Joseph Stiglitz should win a second Nobel Prize, this time for fiction. ...
Stiglitz feels compelled to remind the reader that he is not a socialist: he only advocates a better world. His utopia would replace the failed market fundamentalism by striking the right balance between market and state. What would such an arrangement look like? Stiglitz doesn’t elaborate, but he hints repeatedly that the world would be a better and more ethical place if he were in charge. For those who already fear the Obama administration’s anti-market bias, think how much worse it could be: Stiglitz could be working there! We better keep him writing fiction and basking in the cheers of Greek audiences, to whom he recommends that their country not repay its debt.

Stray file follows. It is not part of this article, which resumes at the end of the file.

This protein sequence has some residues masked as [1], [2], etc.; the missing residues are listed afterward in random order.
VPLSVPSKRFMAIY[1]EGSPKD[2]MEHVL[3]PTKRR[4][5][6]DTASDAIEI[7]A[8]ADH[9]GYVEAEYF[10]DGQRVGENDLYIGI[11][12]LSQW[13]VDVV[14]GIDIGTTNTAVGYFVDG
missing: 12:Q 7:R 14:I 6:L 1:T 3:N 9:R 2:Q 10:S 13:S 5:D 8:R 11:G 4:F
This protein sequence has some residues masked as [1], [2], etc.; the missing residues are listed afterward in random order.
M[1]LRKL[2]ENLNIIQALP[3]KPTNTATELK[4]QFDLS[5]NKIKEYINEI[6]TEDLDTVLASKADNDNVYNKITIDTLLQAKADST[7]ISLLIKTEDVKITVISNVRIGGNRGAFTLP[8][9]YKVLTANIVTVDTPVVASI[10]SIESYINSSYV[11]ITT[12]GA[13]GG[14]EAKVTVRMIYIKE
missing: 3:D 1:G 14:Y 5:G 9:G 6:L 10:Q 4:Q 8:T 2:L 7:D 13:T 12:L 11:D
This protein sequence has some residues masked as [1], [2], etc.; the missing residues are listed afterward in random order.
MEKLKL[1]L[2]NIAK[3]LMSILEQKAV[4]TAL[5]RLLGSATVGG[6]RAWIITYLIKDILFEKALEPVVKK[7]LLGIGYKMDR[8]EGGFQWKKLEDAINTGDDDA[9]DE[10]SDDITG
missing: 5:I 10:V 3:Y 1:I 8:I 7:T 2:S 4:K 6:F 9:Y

One receives the Nobel Prize in economics for research in a specific area, Milton Friedman used to say, but prize winners then tend to believe that they’ve been implicitly granted the right to express their personal, nonscientific opinions about everything. Stiglitz’s Nobel Prize on market asymmetry was well deserved. His opinions on everything else are just opinions and deserve to be treated as such.
Saturday, March 27, 2010
Guy Sorman offers us a nice review of Stiglitz's "Freefall: America, Free Markets, and the Sinking of the World Economy" in the City Journal. Here's a passage: